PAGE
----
"Necessity is the mother of invention" - old adageBasic economics has always indicated that there would be industry no change from v4 to v6 until it was necessary, and the only real necessity for doing so is the exhaustion of IPv4 addresses. So I don't think that the lack of industry deployment of v6 until now should be a surprise, and neither does it mean it has "failed" - I believe it has been simply a case of waiting for the right time, and that time should be from the RIR exhaustion over the next 12 months.
Nothing would drive IPv6 adoption faster than useful content only being available via v6, which would force customers to demand their (internet and application) providers make that content available somehow, driving the providers towards v6. Of course, it is too soon right now to make content IPv6-only, because an insignificant number of people would be able to access it, and therefore its availability could never be known by the general Internet community.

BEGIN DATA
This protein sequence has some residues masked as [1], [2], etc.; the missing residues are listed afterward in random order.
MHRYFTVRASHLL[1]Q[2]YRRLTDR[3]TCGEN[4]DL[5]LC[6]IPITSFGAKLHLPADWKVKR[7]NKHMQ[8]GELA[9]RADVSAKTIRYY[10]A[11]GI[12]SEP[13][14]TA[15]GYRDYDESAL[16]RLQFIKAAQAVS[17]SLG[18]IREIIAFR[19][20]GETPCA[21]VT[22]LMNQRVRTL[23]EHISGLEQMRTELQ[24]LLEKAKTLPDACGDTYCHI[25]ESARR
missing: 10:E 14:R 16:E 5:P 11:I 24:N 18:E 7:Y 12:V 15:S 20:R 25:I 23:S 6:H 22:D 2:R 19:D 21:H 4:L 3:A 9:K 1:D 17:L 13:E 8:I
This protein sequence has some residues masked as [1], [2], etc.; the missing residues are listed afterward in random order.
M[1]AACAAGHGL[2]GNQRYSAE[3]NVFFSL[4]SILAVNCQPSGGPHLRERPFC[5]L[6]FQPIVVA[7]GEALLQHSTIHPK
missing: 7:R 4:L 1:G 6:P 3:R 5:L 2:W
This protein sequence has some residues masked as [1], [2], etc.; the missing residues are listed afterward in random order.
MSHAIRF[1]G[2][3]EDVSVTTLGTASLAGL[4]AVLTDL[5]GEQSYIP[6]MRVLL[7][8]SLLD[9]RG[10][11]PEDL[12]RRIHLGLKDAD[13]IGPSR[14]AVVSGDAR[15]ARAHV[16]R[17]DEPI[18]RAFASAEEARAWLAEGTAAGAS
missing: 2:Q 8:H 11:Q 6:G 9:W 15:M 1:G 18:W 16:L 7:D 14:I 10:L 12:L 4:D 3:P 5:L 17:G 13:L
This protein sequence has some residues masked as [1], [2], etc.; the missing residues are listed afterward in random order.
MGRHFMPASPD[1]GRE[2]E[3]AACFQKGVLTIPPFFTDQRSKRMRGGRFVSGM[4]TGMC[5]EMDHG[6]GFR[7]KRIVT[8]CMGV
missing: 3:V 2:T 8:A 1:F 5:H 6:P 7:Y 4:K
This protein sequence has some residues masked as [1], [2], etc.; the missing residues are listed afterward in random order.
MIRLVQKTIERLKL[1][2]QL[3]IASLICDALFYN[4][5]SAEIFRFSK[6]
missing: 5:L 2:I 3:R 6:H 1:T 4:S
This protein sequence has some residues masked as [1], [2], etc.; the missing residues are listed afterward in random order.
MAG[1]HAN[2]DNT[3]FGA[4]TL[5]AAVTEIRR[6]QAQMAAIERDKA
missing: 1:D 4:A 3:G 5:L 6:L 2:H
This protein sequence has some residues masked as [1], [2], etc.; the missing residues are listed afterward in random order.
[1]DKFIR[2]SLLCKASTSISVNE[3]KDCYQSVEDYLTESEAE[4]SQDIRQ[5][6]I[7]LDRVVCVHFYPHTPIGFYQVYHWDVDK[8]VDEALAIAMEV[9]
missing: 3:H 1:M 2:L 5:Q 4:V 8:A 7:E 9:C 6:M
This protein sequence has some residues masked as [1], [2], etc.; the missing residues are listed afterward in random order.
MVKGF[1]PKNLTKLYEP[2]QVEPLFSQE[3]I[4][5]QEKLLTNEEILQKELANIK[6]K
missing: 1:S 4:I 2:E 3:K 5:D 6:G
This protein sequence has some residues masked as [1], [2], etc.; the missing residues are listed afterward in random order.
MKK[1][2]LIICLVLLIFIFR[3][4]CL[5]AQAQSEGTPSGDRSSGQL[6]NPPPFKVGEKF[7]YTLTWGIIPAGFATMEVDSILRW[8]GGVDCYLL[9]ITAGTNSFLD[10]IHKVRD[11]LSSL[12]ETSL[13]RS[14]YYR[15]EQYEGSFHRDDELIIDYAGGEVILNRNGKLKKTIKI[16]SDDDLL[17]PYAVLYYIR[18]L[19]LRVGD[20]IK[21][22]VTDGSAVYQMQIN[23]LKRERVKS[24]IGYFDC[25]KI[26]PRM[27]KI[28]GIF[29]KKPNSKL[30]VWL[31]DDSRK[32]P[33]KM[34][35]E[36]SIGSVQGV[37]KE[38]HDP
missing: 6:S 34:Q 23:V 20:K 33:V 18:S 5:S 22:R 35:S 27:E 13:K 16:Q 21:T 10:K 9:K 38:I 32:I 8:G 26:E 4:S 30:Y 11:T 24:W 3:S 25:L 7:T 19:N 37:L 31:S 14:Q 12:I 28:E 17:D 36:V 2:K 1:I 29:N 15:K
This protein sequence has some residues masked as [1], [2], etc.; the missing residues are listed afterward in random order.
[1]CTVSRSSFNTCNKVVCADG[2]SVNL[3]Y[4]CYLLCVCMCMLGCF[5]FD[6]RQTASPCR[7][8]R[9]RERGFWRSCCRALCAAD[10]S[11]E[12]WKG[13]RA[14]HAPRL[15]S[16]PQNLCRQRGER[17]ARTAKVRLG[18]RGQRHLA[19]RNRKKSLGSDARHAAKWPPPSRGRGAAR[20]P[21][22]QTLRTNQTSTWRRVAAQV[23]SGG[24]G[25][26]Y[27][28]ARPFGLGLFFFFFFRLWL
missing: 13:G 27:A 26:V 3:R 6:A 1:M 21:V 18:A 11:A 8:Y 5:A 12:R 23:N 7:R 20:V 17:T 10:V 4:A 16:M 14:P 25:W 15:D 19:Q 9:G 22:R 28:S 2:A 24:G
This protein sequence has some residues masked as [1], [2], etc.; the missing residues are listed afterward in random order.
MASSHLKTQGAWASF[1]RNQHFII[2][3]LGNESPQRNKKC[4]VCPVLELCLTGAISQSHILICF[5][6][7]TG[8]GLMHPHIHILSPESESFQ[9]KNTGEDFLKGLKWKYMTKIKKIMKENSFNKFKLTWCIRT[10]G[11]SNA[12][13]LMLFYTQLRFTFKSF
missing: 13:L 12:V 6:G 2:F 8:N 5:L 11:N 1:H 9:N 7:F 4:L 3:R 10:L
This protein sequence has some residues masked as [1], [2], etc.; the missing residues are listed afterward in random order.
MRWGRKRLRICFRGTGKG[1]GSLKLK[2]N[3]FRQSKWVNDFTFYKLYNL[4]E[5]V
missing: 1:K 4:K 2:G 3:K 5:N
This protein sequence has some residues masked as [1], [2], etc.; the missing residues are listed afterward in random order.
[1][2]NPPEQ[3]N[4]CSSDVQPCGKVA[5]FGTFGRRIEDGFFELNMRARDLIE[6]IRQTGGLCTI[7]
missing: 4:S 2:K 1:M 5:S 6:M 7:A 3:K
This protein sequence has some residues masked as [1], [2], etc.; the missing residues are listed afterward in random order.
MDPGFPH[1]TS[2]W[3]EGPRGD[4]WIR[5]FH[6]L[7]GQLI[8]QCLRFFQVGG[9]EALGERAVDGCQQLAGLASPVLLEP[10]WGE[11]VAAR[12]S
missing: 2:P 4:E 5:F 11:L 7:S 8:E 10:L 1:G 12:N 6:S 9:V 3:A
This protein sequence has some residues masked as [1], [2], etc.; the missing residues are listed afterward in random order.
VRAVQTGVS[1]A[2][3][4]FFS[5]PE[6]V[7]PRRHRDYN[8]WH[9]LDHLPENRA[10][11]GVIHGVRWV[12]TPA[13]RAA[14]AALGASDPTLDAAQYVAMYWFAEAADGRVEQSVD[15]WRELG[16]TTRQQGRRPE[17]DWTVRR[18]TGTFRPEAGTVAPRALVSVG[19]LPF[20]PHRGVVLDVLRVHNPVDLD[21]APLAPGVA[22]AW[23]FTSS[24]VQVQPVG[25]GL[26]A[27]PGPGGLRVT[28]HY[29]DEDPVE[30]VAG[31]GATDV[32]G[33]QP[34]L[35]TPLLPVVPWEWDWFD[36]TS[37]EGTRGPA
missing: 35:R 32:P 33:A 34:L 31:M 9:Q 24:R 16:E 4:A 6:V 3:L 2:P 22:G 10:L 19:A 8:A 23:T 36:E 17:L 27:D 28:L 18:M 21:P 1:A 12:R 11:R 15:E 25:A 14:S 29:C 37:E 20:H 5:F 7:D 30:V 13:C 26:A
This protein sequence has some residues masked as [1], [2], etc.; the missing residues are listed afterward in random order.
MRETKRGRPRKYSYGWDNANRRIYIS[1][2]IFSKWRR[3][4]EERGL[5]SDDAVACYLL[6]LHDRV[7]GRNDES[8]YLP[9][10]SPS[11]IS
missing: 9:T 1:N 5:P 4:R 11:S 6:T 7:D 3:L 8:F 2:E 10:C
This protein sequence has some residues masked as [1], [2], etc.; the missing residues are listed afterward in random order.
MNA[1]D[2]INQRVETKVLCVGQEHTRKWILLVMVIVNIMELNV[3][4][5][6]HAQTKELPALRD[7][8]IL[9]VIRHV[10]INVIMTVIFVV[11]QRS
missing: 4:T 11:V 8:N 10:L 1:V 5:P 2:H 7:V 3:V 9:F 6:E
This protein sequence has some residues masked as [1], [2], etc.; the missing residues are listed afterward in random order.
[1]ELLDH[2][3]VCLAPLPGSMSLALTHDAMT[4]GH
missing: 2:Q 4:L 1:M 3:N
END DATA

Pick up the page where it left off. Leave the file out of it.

But if content providers are able for many years yet to get enough small amounts of IPv4 addresses to make their content available via IPv4 (even if dual-stacked with v6), then this risks removing much of the industry driver towards IPv6 adoption, and that scenario would be likely to create artificial commerce, black markets and exorbitant effective pricing in v4 addresses, and would favour providers with well-established v4 networks.
So this is another issue I have with the current final /8 policy; I think it's a reasonable idea to have enough addresses for specific purposes for a couple of years while the transition to v6 gets under way properly, but if either it promotes a lengthy availability of IPv4 for new content servers (thus potentially removing IPv6 adoption drivers and increasing IPv4 address value), or it causes an explosion of requests artificially tailored to bypass the intent of the policy (thus potentially causing an inappropriate distribution of addresses anyway, with unnecessary hostmaster workload and impacts upon routing tables, etc.), then I feel it may do more harm than good for the industry.
So the question in this context is what the correct balance in size of space to reserve? The current policy suggests a /8; prop-091 suggests another view.